Sometimes it really does seem as if the financial and political worlds inhabit parallel universes. "Relations between Russia and the West have hit a new post-cold war low," reported the FT this week. That's hardly a controversial statement. President Putin said as much himself in a speech in February. Since then, we've had riots over the removal of a Soviet era war memorial in Estonia, a row over the placing of US missile sites in Poland and the pressing of murder charges against a former KGB official accused of poisoning the Russian dissident Alexander Litvinenko in London. All that's missing is the Red Army parading nuclear warheads through Red Square and it will feel like old times.
But then consider this report on Bloomberg just a few days earlier: "Salaries for top bankers in Moscow are now twice as high as those of their counterparts in New York", it said. "Dealmakers like Edward Kaufman, who left UBS in March for Alfa Bank, and Nicholas Jordan, who will run Lehman Brothers' new office in Moscow, have been offered annual packages of $7m and more, industry recruiters say. Meanwhile, in New York, managing directors typically make $2m to $3m a year, according to headhunters." Politically, relations between Russia and the West may be close to freezing, but economically they are hot, hot, hot.
Investors in Russia are ignoring the risks
What kind of crazy world is it where bankers and investors continue to pour into a market even as the political risks are rising so high? Fans of Russia reel off a list of familiar answers. First, corruption is a fact of life in Russia, just as it is in plenty of countries, but the costs are outweighed by the potential rewards; ask the bankers. Second, the real risks are to firms such as BP, Shell and Italy's ENI, which operate in "strategic" resources sectors. Finally, people say the current climate simply reflects uncertainty ahead of presidential elections next year. Things will calm down once Putin's succession is resolved.
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All these arguments may be true. But I wonder if investor complacency isn't part of Russia's problem. A friend who works in Russia was startled to receive an email the other day from a middle-ranking official in a government ministry telling him not to bother pitching for a consulting role on a new government programme. "We don't need any help from other independent companies," the official explained. "This is serious business for government officials who will slice up the budget themselves with their own business partners." In other words: if you want to win business from us, go into business with us first.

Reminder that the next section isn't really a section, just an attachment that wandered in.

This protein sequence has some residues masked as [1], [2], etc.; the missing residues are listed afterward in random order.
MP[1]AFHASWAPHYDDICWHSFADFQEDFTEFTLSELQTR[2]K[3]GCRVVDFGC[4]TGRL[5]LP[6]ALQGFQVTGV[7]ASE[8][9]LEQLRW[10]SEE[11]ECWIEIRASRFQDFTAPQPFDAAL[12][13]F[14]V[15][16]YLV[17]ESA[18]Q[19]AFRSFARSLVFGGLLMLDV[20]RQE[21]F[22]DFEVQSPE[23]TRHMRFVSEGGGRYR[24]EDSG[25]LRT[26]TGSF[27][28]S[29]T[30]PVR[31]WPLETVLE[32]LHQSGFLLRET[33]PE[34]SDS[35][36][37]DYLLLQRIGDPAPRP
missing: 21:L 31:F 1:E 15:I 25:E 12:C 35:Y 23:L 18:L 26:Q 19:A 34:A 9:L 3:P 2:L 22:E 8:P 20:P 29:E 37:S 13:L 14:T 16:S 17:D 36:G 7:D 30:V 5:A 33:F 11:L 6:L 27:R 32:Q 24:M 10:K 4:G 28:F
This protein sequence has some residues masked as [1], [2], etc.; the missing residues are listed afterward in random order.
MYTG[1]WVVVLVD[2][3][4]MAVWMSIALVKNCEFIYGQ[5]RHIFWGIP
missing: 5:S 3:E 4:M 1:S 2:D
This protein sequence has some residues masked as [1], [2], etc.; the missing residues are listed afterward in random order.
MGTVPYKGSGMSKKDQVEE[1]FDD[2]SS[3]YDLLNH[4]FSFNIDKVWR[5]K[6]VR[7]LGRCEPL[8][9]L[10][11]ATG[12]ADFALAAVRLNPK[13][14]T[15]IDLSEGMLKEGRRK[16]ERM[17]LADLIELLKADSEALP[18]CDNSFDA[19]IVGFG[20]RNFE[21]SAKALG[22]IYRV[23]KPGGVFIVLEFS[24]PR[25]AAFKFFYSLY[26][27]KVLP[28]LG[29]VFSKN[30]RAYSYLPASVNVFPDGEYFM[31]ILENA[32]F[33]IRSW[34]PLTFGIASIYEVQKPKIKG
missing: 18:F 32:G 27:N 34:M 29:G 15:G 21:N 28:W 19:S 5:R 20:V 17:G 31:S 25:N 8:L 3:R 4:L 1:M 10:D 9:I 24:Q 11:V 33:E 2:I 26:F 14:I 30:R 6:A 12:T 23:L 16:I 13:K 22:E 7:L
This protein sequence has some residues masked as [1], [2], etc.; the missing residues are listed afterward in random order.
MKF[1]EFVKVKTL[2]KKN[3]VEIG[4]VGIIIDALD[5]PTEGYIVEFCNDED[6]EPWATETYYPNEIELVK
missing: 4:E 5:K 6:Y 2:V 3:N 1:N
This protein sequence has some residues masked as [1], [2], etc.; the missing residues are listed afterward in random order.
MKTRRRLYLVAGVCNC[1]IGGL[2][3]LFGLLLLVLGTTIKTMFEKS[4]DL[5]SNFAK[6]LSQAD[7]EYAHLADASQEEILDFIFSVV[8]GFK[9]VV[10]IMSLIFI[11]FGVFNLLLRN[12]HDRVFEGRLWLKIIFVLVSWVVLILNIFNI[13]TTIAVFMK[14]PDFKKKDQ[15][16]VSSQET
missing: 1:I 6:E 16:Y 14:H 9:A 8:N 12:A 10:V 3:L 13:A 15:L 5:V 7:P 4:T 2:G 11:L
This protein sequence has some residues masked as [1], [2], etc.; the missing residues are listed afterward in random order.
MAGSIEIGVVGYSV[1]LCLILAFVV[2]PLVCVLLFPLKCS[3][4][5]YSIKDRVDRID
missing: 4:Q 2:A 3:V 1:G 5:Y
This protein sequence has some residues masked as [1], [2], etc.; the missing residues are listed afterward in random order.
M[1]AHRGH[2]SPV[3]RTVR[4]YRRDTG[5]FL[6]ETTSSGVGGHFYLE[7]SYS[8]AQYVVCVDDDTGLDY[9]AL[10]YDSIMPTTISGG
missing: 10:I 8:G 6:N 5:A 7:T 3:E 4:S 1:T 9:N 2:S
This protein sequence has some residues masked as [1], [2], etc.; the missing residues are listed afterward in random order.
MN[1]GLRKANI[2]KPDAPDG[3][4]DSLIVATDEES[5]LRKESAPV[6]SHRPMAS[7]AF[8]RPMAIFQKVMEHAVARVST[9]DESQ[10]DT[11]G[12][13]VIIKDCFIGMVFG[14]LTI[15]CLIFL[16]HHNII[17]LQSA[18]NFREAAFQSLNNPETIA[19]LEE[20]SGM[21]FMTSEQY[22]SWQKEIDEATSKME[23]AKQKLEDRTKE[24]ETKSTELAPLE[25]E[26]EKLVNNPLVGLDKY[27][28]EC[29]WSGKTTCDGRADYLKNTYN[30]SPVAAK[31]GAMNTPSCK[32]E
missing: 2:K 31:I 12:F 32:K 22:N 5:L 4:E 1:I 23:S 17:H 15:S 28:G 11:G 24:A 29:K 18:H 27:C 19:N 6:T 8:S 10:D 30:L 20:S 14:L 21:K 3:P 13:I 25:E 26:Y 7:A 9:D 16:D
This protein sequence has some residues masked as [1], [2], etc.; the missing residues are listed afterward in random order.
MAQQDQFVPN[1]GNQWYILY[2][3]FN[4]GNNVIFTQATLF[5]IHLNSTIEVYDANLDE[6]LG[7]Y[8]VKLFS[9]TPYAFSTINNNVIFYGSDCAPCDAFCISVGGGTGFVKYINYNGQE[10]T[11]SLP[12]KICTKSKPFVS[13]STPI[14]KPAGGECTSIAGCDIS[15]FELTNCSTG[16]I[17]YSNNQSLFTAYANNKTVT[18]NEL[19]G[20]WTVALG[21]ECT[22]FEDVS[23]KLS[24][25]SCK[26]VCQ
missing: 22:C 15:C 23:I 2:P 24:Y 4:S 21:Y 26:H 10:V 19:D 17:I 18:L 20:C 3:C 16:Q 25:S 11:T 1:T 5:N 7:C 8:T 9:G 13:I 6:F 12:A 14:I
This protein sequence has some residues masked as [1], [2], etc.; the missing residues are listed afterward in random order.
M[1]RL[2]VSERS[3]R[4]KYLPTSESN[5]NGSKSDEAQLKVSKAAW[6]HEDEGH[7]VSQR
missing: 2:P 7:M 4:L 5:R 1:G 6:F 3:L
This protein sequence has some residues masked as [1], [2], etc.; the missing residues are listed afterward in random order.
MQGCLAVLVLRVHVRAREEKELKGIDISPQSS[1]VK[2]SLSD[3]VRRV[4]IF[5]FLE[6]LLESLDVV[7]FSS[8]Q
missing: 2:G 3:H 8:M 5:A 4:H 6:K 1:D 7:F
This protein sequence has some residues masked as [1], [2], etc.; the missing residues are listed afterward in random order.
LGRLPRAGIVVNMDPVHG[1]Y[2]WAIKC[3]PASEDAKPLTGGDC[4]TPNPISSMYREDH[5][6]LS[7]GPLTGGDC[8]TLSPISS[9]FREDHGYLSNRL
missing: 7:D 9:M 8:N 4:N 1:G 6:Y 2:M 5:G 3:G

As demands for kickbacks go, this was about as blatant as they come. My friend says he's noticed that the corruption has spread over the last year further and further down the system. Where once only those at the top demanded a bung, now everybody wants a cut. Another contact, a lawyer with long experience of Russia, says: "if you want to understand Russia, think Venezuela". The difference between Russia and Venezuela is that, whereas Venezuela is one of the smaller oil-producing countries, Russia could soon be supplying half Europe's gas.
More worryingly, the common thread running through all Russia's recent arguments with the West is its willingness to use energy as a political weapon. Even during the cold war it didn't do that. That suggests the political risks posed by Russia are genuine and require all of Europe to demand it respect the rule of law. But I don't see any sign of this happening. I wonder why? I suspect the answer has something to do with all that money being made in Moscow.
Simon Nixon is executive editor of Breakingviews.com
Simon is the chief leader writer and columnist at The Times and previous to that, he was at The Wall Street Journal for 9 years as the chief European commentator. Simon also wrote for Reuters Breakingviews as the Executive Editor earlier in his career. Simon covers personal finance topics such as property, the economy and other areas for example stockmarkets and funds.
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